AACN Leader Visits UR School of Nursing
By Nora Hicks
Monday, June 6, 2016 12:00 AM
Deborah Trautman, PhD, RN, FAAN, president and CEO of the American Association of Colleges of Nursing (AACN), visited the School of Nursing campus during Commencement Week, taking time to meet with faculty and nurses to learn more about the school and University of Rochester Medical Center.
A few hours before she delivered the keynote address to nursing graduates on Friday, May 13 we had a chance to sit down with her to talk about her visit, the school, and where nursing education is headed.
How has your visit gone so far?
I was impressed with the School of Nursing faculty and their great work. Some of the research that’s happening here is absolutely cutting edge and addresses what needs to happen to improve nursing practice. I love that the faculty are diverse in their research interests and expertise.
Last evening I had the chance to meet with some faculty and in every single interaction, you could see this spark of excitement and interest in moving the profession forward. It was visible, it was clear. I thought to myself as they were talking: if only we could have future nurse scientists — or those who are not considering a career as a nurse scientist—hear the conversation, it would have been fabulous.
Why is that?
In the nursing profession, with absolute certainty, the caring that the profession brings to the work we do is well understood. But nursing’s generation of new knowledge, new technology, and new discoveries may not be as well understood across the larger community.
Several of the examples shared by School of Nursing faculty yesterday will have an impact on policy, at an organizational and even federal level. The conversations I was privileged to have were reflective of the depth and breadth of what the nursing profession, and in particular the faculty here, is doing to improve health and health care. It’s important for people to understand this broad contribution and how it impacts education, practice, research, and policy.
So, what can we do to share those stories and increase awareness about the nursing profession and education?
We – all of nursing and we at AACN – have to continue to be a major part of sharing stories about what researchers do, how they got to where they are, and the trials and tribulations that come with being a nurse scientist. It’s one thing to say the nursing profession makes a difference, it’s another to hear specific examples of how that’s occurring through new developments in nursing science.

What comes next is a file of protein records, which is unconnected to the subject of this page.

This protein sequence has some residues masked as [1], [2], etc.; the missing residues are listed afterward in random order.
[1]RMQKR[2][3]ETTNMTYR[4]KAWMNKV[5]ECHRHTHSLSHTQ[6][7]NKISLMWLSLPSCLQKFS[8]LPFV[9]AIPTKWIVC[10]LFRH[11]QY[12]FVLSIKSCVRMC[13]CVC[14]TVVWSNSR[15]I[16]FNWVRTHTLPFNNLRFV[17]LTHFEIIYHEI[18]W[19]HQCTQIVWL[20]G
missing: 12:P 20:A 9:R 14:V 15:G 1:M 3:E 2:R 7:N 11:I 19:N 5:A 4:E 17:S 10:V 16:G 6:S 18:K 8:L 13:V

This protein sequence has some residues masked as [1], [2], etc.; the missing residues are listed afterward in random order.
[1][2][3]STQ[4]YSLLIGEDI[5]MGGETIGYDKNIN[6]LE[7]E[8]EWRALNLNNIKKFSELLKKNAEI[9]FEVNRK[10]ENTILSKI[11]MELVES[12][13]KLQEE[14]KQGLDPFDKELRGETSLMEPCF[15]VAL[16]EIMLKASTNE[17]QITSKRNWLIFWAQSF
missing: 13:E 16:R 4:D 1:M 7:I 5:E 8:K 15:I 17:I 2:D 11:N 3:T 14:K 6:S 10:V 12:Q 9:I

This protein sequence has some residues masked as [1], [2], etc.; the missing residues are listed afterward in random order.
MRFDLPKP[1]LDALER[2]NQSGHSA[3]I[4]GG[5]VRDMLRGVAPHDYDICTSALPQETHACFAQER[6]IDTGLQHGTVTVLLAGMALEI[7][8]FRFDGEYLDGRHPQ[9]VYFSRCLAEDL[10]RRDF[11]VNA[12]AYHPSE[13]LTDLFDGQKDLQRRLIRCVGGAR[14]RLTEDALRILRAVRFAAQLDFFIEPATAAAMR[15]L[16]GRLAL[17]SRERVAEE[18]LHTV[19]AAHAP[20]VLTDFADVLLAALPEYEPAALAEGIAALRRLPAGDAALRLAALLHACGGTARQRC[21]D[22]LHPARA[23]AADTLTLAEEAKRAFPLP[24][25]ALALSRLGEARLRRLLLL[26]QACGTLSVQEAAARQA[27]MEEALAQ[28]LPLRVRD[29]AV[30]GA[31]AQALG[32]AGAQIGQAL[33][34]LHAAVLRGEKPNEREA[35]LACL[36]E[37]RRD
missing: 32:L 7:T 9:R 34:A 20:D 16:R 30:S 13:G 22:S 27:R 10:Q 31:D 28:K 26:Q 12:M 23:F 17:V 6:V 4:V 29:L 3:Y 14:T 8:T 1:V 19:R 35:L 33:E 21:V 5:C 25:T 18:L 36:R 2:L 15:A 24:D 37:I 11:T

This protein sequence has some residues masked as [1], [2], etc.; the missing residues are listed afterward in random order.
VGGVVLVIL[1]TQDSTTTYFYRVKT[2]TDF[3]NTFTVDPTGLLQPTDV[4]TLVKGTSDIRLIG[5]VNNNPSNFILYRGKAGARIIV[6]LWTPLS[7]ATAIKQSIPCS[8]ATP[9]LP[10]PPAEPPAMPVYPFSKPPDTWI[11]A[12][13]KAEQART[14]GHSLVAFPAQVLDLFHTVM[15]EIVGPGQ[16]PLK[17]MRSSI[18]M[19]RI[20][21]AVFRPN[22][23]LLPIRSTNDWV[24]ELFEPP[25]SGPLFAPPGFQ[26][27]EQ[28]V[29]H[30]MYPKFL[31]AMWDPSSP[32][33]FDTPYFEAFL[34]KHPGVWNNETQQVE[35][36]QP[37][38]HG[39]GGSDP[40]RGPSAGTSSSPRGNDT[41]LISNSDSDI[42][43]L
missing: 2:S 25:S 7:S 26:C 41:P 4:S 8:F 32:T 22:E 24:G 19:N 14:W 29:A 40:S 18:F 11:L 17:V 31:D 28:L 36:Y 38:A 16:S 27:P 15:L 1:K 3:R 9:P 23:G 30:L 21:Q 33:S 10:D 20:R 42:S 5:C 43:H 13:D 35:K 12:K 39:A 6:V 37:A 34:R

We need to share the extraordinary contributions that each of these nurse researchers/faculty members are making in the larger health care arena.
The UR School of Nursing was recently recognized in an AACN report on academic nursing’s expanding role. (Advancing Healthcare Transformation: A New Era for Academic Nursing) Can you talk about that?
The University of Rochester has been a role model in establishing partnerships that bring leaders in both academia and practice together, including those within nursing and other health professions. This type of collaborative engagement is critical to shaping the future of health care. Practicing in silos like we used to do is becoming less and less of a desired approach. Teams are so important, and not just in the delivery of care, but also to advancing the goals and objectives of an organization. Rochester is a leader in this regard. I’ve witnessed that firsthand on my visit.
What opportunities lie ahead for nursing education?
I believe there is a national consensus that despite our best examples – and this is an institution that continues to role model leadership and high quality clinical care – we still must do better as a nation in terms of health care delivery.
Where we don’t yet have consensus is what those solutions are. A one size fits all solution is not feasible; different strategies are needed.
Certainly one of those strategies for improving health care is interprofessional education and practice. Bringing health professionals together to learn and practice as a team will help to leverage the unique contribution that all health care providers bring to patient care and lead to better outcomes. It’s an important foundation that we can build a better future upon.
Demographics of the student population are also changing, creating more opportunities for those who want to enter the nursing profession. We have individuals coming into nursing who have had previous careers, and more individuals are entering higher education as older adults. This new wave of future nurses is helping to increase the diversity of the student population – adding an element of richness to the profession.
The University of Rochester is an institution that’s continues to grow and evolve, meeting the needs of the community and adjusting and managing the needs of the workforce. The support for continued academic pursuit is fabulous here. By investing in continuing education of employees, it sends the message that lifelong learning is important. I look forward to watching the School of Nursing’s continued growth and leadership in advancing nursing science.